By Chuck Wright / Herald Forum
On this the 20th year after the mass murder and suicidal attack on our country on Sept. 11, 2001, I am opening up parts of a journal I kept as I worked at the Pentagon in Washington, D.C., from September through November that year as a mental health professional volunteer, in hopes it will shed some light on some of those who dared to freely give their time and skills during that tumultuous time.
Sept. 22, 2001: I am now located in the Pentagon. An Army sergeant told us that American Airlines Flight 77 disintegrated as it crashed into the building killing all 64 people on board and another 125 who were inside the building.
Highest ranking officer that was murdered was Lt. Gen. Timothy J. Maud. Dana Falkenbert, 3 years old, was the youngest murdered, and 71-year-old John D. Yamnicky was the oldest.
Oct. 6: Our three-person team’s medical professional is scheduled to go home tomorrow, so in line with policy I asked her if she wanted to be debriefed. Since we have been working peers for the last few days Janis (not her real name) voiced she didn’t need one. I was ready to give into her rejection, but I felt by her voice inflections she would if I insisted. I did and she agreed to talk with me about her experiences.
I asked her what part of her involvement had affected her the most. Janis responded by telling me she interviewed a man who was in New York at the time of the attack. This man helped God knows how many people to escape the area. Then when the first tower started collapsing he ran into a building. After being in that structure for a short time it collapsed and he was trapped for two days.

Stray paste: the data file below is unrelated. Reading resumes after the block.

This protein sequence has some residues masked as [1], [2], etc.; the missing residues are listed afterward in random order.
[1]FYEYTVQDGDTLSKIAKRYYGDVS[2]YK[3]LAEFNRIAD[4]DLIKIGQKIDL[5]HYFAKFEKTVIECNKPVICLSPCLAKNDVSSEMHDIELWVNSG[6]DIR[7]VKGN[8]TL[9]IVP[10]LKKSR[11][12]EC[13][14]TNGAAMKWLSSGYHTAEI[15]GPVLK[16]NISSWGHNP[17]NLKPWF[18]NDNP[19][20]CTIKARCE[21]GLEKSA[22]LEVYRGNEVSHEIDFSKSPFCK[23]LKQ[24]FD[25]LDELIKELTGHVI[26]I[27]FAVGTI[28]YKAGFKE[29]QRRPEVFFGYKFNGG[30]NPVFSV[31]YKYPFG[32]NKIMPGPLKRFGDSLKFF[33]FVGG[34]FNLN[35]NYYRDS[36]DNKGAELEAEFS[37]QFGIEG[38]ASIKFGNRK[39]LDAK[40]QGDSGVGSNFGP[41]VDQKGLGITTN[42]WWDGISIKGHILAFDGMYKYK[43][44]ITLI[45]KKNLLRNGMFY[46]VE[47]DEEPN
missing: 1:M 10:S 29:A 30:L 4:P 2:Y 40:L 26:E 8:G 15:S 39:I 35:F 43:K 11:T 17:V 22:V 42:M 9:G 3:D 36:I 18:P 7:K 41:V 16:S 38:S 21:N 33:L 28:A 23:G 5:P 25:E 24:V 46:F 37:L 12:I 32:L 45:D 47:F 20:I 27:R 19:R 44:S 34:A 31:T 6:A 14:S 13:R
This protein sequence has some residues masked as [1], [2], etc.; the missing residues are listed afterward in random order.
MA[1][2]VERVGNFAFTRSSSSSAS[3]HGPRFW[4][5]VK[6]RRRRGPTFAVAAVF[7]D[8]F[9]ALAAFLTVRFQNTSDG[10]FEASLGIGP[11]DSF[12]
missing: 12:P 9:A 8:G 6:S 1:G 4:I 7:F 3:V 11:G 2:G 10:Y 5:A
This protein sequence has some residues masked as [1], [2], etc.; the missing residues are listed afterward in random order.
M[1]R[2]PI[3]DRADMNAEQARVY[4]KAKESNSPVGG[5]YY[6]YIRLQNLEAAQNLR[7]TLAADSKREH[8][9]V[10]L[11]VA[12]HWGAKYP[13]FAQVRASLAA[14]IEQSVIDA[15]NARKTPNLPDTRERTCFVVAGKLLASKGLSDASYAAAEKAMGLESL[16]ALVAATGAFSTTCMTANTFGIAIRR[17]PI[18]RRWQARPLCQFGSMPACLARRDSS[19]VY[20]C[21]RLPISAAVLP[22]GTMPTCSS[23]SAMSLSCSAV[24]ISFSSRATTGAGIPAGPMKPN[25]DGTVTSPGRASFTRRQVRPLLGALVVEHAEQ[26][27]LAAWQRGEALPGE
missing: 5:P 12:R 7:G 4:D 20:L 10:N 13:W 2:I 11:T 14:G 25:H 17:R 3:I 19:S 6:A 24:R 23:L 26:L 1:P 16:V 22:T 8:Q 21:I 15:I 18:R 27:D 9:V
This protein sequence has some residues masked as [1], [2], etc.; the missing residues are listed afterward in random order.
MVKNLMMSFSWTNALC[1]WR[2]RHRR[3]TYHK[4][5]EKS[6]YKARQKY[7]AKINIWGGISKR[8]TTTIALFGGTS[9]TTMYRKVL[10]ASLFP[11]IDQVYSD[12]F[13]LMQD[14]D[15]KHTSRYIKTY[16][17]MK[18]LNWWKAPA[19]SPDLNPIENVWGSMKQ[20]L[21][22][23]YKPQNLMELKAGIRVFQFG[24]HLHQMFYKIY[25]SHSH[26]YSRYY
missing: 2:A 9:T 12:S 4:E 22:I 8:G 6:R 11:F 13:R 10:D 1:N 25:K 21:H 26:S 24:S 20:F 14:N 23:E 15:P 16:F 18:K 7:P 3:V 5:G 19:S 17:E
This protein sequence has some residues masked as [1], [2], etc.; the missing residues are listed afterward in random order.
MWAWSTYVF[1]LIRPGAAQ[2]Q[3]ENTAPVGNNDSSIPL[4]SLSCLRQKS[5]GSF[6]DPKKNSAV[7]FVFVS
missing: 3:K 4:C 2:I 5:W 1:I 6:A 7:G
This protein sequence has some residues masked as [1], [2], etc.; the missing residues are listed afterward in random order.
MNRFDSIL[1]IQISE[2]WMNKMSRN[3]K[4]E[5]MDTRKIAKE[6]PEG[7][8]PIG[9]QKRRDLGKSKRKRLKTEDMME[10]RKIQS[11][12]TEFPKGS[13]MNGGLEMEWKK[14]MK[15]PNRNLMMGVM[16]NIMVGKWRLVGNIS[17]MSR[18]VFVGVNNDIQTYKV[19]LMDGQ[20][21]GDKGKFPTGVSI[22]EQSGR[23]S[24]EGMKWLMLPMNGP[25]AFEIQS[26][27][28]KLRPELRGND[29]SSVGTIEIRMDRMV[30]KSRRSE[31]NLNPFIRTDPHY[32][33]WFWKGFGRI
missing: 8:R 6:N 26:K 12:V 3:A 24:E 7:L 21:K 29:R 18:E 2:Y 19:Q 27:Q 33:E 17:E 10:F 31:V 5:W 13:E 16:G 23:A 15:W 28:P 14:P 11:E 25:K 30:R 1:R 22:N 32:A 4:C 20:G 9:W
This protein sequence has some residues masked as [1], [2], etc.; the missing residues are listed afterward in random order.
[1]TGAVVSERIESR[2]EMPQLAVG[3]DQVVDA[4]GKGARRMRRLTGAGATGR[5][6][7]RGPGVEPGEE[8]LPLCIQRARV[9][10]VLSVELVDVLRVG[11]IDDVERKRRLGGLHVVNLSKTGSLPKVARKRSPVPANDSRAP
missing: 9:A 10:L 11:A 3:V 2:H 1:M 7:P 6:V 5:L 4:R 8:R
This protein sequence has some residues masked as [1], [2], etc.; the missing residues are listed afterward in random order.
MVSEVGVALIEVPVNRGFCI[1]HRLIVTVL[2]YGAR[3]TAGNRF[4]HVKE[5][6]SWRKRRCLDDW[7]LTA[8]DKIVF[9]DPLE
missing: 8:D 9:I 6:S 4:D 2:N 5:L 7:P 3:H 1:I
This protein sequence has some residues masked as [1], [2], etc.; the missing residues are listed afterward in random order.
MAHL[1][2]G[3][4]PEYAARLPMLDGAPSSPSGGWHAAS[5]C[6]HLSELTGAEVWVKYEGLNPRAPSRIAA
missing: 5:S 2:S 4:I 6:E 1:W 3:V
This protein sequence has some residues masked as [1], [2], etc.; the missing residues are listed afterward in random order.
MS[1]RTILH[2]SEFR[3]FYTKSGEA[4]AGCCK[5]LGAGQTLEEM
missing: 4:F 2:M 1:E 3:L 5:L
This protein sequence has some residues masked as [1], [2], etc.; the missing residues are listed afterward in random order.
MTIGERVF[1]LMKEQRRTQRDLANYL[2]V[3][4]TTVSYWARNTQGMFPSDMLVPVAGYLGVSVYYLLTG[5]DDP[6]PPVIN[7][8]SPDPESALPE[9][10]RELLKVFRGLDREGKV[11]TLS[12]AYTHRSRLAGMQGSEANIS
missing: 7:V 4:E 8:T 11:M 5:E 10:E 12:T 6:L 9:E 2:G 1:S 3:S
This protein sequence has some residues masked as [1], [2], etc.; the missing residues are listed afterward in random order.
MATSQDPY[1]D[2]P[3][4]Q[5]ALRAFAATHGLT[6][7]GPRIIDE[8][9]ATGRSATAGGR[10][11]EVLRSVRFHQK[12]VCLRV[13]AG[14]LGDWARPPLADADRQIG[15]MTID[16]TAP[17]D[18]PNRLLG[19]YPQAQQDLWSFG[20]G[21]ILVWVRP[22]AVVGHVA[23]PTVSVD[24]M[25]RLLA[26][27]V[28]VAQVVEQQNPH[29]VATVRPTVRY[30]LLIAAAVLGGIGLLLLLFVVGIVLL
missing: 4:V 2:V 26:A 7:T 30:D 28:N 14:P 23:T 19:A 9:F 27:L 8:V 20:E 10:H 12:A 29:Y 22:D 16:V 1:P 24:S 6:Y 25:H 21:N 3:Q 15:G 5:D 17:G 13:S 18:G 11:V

The man was rescued and decided to travel down here to the Pentagon to see if he could be of any assistance.
After she finished I let the silence take over and as I did Janis’ eyes welled with tears and then she advised me about a month ago her doctor told her she has a rare neurological disease and only has three years to live.
Janis was told about a new type of chemotherapy, which “might slow down” her fatal disease, but cannot stop it. She must go to treatment every fourth week at a cost of $5,000 a visit. Janis advised her husband he needs to divorce her before her (their) medical bills really get up there and they end up losing their house and other possessions.
Since being here she has spent a lot of nights thinking about her own death and how it will affect her husband and her two children. I felt myself tearing up, but she didn’t notice since she was now crying and looking down at the floor. I thought to myself what a gift Janis, my working peer, has just shared with me. Her most personal pains, but she was willing to share them with me. I felt I did something good by “making” her go through this debriefing. Now Janis is a person I respect and she was a great mentor for me when it came to learning about death and dying. I felt honored to be a small part of her life.
Janis came out of her tearful state and said her husband and two children did not want her to come down here, since they were jealous of the time she was giving to these hurting people. But she told her family she must go to help those victims. She has so little time left to give and she can give now to these hurting Americans. They apparently understood because they let her go.
When she first arrived here she could use her pointing finger to push an elevator button, but now she has to use her knuckles to do the same job. So she is deteriorating faster than she thought she would.
My peer noted that no other worker knows about this and she wanted it to stay that way. Before we closed Janis, with a large smile on her face, yet tears of joy in her eyes, said her husband is supportive and that is what helps her. We hugged each other and then she left. But Janis left behind a man who just witnessed a real humanitarian.
I just hope when my time comes to die that I can be as courageous! Come to think about it, Janis did not leave, because I know that she will always be a part of me. And for that I am grateful.
A postscript: When I returned home to Mill Creek, I knew psychologically I would never be able to leave the Pentagon behind.
Chuck Wright is a state-licensed mental health counselor and certified traumatic stress specialist. He lives in Mill Creek.